Poor economy, re-up rates prompt changes in retention
March 8, 2009
CAMP LIBERTY, Iraq - At a time where our economy back home is ailing, the Army is having unprecedented success at retaining its Soldiers; especially in view of the new, flexible GI Bill and the job security that military service holds.
That success has ushered in changes to how the Army conducts its retention business for the rest of this fiscal year. The booming flow of bonus money many Soldiers have come to expect may begin to trickle.
"Currently, the Department of the Army is reviewing a myriad of changes in the retention program, one being the bonus," said Sgt. Maj. Garrett Luplow, of the 1st Cavalry Division retention office.
The Army uses retention bonuses as incentives used to help keep the force strong, explained Sgt. 1st Class Donna Schwann, an Army Reserve career counselor. The same reasons that drive Soldiers to re-enlist also drive changes in the retention process.
When the number of personnel in the Army gets too low, bonuses are reconsidered and published two times per year. Conversely, when Army retention personnel meet or exceed strength quotas, so does the cash.
"A projected change for the active Army program is a decrease in the number of military occupational skills on the list for bonuses," said Luplow. "However, in some of the most critical MOSs there will be an increase in the amount of money being paid."
"The last day for Reservists to re-enlist under the current bonus was March 5, 2009," said Schwann. "Once the new list is published, those bonuses from the new list will be used."
The robust bonus payment system used in the current retention program has also made an enormous impact on changes in the retention process.
"The bonus has been the deciding factor for many to re-enlist while the economy was strong," said Ludlow. "Soldiers are now re-enlisting regardless of the bonus because of the weak economy. The active Army component is doing very well in retention."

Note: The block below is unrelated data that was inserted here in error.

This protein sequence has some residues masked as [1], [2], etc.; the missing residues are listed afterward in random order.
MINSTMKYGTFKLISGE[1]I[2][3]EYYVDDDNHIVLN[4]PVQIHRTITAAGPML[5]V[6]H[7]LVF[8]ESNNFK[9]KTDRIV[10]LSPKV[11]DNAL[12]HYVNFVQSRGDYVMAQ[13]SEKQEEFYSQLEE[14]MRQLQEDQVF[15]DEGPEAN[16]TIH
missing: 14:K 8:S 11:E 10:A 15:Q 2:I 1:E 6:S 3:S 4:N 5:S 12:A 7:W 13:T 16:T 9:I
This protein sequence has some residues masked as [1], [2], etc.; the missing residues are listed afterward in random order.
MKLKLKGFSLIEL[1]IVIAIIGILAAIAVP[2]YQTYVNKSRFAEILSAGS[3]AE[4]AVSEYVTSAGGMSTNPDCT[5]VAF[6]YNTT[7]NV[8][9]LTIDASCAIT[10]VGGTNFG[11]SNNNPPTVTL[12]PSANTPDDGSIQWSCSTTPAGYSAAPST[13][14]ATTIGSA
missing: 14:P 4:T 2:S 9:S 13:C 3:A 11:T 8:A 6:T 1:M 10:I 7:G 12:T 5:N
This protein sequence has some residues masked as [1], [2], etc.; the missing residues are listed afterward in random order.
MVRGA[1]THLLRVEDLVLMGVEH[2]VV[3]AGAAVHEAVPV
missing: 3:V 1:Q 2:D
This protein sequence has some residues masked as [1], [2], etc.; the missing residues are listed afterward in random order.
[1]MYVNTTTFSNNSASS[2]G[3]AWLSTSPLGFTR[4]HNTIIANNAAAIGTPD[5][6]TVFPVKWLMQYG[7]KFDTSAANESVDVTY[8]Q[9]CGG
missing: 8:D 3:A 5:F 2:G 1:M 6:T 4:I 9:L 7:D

"The last time I checked stats Feb. 27, the active Army had already completed 61 percent of its annual retention mission," Luplow added.
The Army's annual retention goal for fiscal 2009 was set at 65,500. According to Luplow, the Army has already reenlisted over 40,000 Soldiers in just the last five months.
Soldiers who are thinking about re-enlisting should make prompt decisions about their careers in the military.
"Because the Army is ahead of its retention goal, expect restrictions," said Ludlow. "One of the restrictions is the implementation of the 90-day window."
The 90-day window means if any Soldier gets within 90 days of their current reenlistment, they will not be able to re-enlist without an exception to policy letter.
"Soldiers should know their end time service date 24 months prior to reenlistment," said Luplow. "If a Soldier does not take action before those 90 days, the Department of the Army retention figures the Soldier probably does not want to re-enlist."
"We are keeping more Soldiers than expected," said Luplow. "This could possibly be the last deployment here for the 1st Cavalry Division, which can be a huge factor in the decision of many Soldiers who want to re-enlist."
One of the biggest things Luplow hears from Soldiers is they love the Army, they love what they are doing for their country, but their biggest problem is the strain multiple deployments are putting on their families.
Soldiers who re-enlist said they enjoy receiving bonuses but that the bonuses are not the only reason they re-enlist.
"The re-enlistment bonus is a plus," said Staff Sgt. Lalance Richardson. "I love my job, I love the job security and I love to travel."
"I think the retention bonuses that the Army has offered us are great but I am grateful for the Army, because it has provided me an opportunity to advance personally and professionally," said Staff Sgt. Darryl McNealy, a native of Madisonville, Fla., an air traffic controller with Alpha Company, Division Support Troop Battalion, 1st Cavalry Division.
According to Luplow, the retention program is not just a tool to keep Soldiers in the Army; it is used to aid Soldiers in career progression.
"For example, if a military occupational skill is being phased out and the MOS is over-strength, the Soldier should see their unit career counselor to steer him down the right path to a successful, rewarding career," said Ludlow.
"The new version of the GI Bill is also expected to come out soon," added Luplow. "The new GI Bill will allow Soldiers to transfer part of it to their dependents; where before, only a portion could be transferred and a portion of your bonus would be taken away if you were to transfer it to a family member," he said.
New changes in retention are expected by June 2009. Soldiers looking to stay Army should adapt to these expected changes.
The bonuses Soldiers may be shooting for might be well out of reach or have new restrictions placed on them. Luplow recommends that Soldiers should take a proactive approach to their military careers and not procrastinate with reenlistment, negating the effects of a 90-day window.